The author of one of two Californian intrastate bills seeking to legalise online poker, Sen. Lou Correia ratcheted up the political rhetoric this week with an op ed article in the newspaper Capitol Weekly.
Correia used the platform of the Golden State's $25 billion budget deficit to promote his bill SB40, which has the potential to generate a billion dollars for the state government over a ten year period through the licensing and regulation of internet poker.
Titled "California First: The State Funding, Job Creation and Online Gaming Accountability Act," the proposal authorizes the California Department of Justice, Bureau of Gambling Control to regulate and monitor online poker operations.
"This will ensure players are protected from fraud or theft, which occur frequently at illegal, offshore poker sites," claims Correia in his article. "The bill also includes safeguards to prevent minors from being able to gamble online, protecting California's children.
"Operators would be required to pay an operator fee, player winnings would be reported as taxable income and all bank accounts, servers and operating personnel would be located in California."
The Senator writes that more than two million Californians play poker online, and that each year state residents wager 13 billion dollars playing unregulated online poker.
"However, none of this money stays in California. The money leaves our state to support illegal, offshore interests," he continues. "Senate Bill 40 is carefully written to regulate and limit gaming, while keeping the revenue and jobs here in California, helping state and local governments."
Correia goes on to quote the findings of a recent economic report conducted by former Finance Dept. Director Timothy L. Gage, who predicts the authorisation and regulation of online poker in California will generate over a billion dollars in new revenue to the state within the first 10 years and create more than 1,100 new jobs.
He also quotes recent public opinion research that demonstrates overwhelming support - 66% of California voters support the state legalising, regulating, and taxing the profits of online poker in California and establishing strong safeguards and consumer protections.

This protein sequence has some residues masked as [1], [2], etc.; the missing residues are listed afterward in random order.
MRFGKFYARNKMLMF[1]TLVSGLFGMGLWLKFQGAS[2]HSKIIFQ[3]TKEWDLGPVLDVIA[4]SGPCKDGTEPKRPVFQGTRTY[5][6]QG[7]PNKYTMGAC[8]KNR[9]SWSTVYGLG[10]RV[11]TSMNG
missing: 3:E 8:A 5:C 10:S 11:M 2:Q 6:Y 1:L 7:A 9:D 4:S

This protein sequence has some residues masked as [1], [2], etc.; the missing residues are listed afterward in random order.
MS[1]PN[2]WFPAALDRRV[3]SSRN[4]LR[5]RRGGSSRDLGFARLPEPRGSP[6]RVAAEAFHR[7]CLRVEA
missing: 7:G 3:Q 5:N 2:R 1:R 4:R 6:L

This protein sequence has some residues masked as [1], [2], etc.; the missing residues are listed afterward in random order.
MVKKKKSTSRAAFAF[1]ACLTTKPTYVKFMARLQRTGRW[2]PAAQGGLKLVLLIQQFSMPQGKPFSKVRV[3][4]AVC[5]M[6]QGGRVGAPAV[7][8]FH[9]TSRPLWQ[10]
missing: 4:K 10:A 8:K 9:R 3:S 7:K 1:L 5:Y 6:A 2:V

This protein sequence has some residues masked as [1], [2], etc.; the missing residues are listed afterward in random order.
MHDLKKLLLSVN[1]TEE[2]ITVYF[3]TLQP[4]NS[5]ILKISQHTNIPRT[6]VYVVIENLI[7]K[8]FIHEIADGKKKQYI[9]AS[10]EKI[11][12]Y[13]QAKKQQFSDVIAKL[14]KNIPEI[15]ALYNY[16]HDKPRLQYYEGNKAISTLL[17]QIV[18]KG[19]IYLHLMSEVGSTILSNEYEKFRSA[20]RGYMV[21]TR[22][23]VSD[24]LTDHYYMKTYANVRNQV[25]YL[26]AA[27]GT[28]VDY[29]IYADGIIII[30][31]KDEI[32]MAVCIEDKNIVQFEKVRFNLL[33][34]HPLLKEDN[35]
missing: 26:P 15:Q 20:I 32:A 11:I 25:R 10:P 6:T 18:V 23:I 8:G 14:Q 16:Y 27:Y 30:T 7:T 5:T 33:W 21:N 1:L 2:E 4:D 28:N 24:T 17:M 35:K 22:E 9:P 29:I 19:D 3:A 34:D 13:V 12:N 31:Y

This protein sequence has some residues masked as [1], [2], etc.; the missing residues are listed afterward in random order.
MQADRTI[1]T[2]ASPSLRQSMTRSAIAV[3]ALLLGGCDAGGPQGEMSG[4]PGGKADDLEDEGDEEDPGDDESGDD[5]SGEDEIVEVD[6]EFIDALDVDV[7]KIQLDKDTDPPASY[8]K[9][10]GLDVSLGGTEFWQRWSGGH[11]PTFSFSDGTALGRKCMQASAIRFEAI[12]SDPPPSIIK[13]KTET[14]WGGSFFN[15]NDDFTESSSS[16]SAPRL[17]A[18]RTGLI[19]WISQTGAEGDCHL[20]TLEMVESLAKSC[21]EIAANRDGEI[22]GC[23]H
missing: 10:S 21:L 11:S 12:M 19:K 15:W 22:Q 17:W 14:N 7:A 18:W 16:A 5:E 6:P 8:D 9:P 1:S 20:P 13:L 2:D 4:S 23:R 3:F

"California's voters also want to see our own trusted gaming partners - tribes and card rooms as operators of online poker rather than out-of-state or off-shore companies," he claims.
In the same week, another point of view was being expressed at the California Nations Indian Gaming Association conference.
The Desert Sun reports that Sen. Joel Anderson, vice chairman of the Governmental Organization committee, told delegates that the state is at a terrible crossroads.
"It's never been deeper in debt,'' he said, but cautioned the leaders of tribal nations, lawyers and casino industry officials to be careful moving forward - especially on initiatives involving Internet poker.
Thus far, the Association has opposed a legalisation attempt by Sen. Roderick Wright that calls for three licenses - each awarded in bidding - for all forms of Internet gambling, with applications open to operators from outside the state.
It has not yet taken a position on Senator Correia's more exclusive and focused poker proposal, which has the support of Californian card rooms and some tribal groups led by the Morongo Band of Mission Indians.
CNIGA chairman Daniel Tucker asked members to plan for the future.
"We hope to get everyone's perspective and their questions answered,'' said Jerome Encinas, director of CNIGA government affairs, adding that it was to be expected that internet gambling legislation would surface again.
Allen Lawson, chairman of the San Pasqual Band of Mission Indians, said, "If we don't get on top of it, and understand it, we're going to lose."
Terry St. Cyr, from Nebraska's Winnebago Nation, said US tribal nations are watching California tribes and their moves closely. "We think Internet gambling is the future," he commented.
Source: InfoPowa News